Near the beginning of the year, I met up with one of our contributors Alec Rojas for a drink at the lobby bar of The Roosevelt. The environment is an interesting juxtapositions of Los Angeleses: it’s gaudy and over the top while being classic and refined. It is filled with locals but also home to many confused crowds from Hollywood and Highland. The place is the kind of local destination that you won’t readily admit to visiting but has a certain magic to it that only the most hardcore of Angelenos will appreciate. It is a fascinating, conflicting local haunt.
The image of The Roosevelt felt particularly fitting for the meeting since Alec was relaying a copy of his new book, Foreign Waters. It’s a noir-ish sci-fi sketch of Los Angeles in the future, one that feels so familiar yet so foreign. It’s a tale of intoxication that may feel alien but stands parallel from the lifestyles many in the city now inhabit. Foreign Waters is the kind of read that makes you question what reality is and if you are doing it correctly.
The book follows notable, competent, yet somewhat fucked up lawyer Roger. He feels akin to the smoke spouting detective but, instead of solving a crime, he is trying to piece together what exactly his life is. You get the feeling that he is constantly passing out, forgetting or not realizing the occurrence of events until another person verifies the happenings to him. You quickly realize that he is a dedicated substance abuser hoping to kick the habit of passive, enjoyable drugs that cloud his memory and make him an evolved victim of Locked In Syndrome.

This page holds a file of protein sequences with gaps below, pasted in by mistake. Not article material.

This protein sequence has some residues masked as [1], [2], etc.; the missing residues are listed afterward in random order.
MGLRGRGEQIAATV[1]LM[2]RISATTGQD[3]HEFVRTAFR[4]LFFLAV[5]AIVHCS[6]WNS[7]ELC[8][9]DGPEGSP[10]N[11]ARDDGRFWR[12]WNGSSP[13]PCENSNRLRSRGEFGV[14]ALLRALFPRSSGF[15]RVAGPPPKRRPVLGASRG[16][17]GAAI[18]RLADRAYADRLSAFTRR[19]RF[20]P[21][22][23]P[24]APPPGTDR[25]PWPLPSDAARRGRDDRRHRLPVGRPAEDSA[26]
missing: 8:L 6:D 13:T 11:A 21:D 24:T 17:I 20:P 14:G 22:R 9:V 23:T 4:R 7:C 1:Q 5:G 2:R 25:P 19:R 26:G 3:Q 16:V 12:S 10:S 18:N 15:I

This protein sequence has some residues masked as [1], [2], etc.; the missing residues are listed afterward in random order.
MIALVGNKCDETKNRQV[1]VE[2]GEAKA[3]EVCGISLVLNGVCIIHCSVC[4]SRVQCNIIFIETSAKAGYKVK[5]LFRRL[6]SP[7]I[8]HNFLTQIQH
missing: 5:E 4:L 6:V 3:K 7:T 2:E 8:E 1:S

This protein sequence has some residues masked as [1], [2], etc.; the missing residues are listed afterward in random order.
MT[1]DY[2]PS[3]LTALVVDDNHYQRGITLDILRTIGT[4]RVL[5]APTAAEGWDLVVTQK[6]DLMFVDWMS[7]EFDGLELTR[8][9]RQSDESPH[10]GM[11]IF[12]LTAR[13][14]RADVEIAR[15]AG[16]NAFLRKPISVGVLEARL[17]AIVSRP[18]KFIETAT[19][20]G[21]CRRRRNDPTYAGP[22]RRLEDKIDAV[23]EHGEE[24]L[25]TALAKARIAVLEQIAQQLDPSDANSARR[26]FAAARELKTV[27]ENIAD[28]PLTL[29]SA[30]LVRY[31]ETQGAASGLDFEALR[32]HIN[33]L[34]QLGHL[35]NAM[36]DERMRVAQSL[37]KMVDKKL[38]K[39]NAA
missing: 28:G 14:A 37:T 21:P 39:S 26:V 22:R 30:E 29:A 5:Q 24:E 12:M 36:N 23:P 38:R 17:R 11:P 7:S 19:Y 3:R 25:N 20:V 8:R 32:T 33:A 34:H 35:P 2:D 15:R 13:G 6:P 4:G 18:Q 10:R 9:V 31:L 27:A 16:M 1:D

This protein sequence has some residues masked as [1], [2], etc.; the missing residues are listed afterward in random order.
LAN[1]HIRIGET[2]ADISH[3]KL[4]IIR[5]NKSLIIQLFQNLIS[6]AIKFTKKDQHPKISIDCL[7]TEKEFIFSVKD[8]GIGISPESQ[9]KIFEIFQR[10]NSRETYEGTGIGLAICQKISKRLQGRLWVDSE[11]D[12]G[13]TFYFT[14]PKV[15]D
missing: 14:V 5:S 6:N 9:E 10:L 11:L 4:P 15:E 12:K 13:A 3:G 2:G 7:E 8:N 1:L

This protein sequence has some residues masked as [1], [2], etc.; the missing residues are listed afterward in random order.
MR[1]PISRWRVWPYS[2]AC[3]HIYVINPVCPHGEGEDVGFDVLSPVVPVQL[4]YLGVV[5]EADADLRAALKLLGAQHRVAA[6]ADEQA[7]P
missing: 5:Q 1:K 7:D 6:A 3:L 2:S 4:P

You find out that his work and relationships aren’t quite as simple as he makes them seem and the city—a hot, Blade Runner-ish version of Los Angeles—serves as a constant third character within the story, a contextualizing and constraining voiceless friend. The book reads easily and moves quickly, thanks to Roger’s easy way of addressing the reader, a first person point of view you find yourself relating to too much. He is by no means perfect and, like his many adjacent female companions, you realize the imperfections are what attract you to him. His attempts to dig himself out and away from them are the basis for the story. Thus, it lands as the beginning of a modern allegory for casual drug using.
You can certainly breeze through the book over a weekend and, in the near future, you’ll be able to get your hands on the sequel to this first effort. You’ll also notice the book features some brilliant cover art by Cory Schmitz. The book is available now on Amazon and you should definitely check it out, to read in a notable Los Angeles environment. It seems like a fitting context for this future leaning book. Like we did for the tradeoff of the book, perhaps you’ll find The Roosevelt to be as delightfully conflicted as Roger is.